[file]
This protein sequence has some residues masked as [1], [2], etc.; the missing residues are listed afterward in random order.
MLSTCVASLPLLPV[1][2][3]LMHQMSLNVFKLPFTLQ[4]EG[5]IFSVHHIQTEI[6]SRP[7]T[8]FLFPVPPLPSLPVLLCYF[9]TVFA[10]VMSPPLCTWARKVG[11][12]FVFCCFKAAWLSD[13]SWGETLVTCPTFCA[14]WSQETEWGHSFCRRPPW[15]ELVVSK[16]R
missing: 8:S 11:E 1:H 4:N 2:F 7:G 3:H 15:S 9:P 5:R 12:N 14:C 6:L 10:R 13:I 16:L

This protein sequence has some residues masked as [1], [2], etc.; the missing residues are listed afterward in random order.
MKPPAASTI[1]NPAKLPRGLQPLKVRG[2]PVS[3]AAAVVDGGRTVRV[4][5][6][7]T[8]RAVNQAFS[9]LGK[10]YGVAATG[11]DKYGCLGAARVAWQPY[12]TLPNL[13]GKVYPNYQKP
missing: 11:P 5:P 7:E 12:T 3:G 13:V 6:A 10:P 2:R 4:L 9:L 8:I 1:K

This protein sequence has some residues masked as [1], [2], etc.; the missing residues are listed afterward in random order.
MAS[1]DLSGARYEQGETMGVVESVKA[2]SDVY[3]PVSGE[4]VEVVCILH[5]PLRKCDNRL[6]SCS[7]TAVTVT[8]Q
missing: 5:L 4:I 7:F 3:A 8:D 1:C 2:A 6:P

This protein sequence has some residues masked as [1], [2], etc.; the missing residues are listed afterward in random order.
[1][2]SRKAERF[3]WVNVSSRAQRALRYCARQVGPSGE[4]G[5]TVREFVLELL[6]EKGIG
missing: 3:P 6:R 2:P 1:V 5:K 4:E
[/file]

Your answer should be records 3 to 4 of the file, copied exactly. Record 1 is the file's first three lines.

This protein sequence has some residues masked as [1], [2], etc.; the missing residues are listed afterward in random order.
MAS[1]DLSGARYEQGETMGVVESVKA[2]SDVY[3]PVSGE[4]VEVVCILH[5]PLRKCDNRL[6]SCS[7]TAVTVT[8]Q
missing: 5:L 4:I 7:F 3:A 8:D 1:C 2:A 6:P

This protein sequence has some residues masked as [1], [2], etc.; the missing residues are listed afterward in random order.
[1][2]SRKAERF[3]WVNVSSRAQRALRYCARQVGPSGE[4]G[5]TVREFVLELL[6]EKGIG
missing: 3:P 6:R 2:P 1:V 5:K 4:E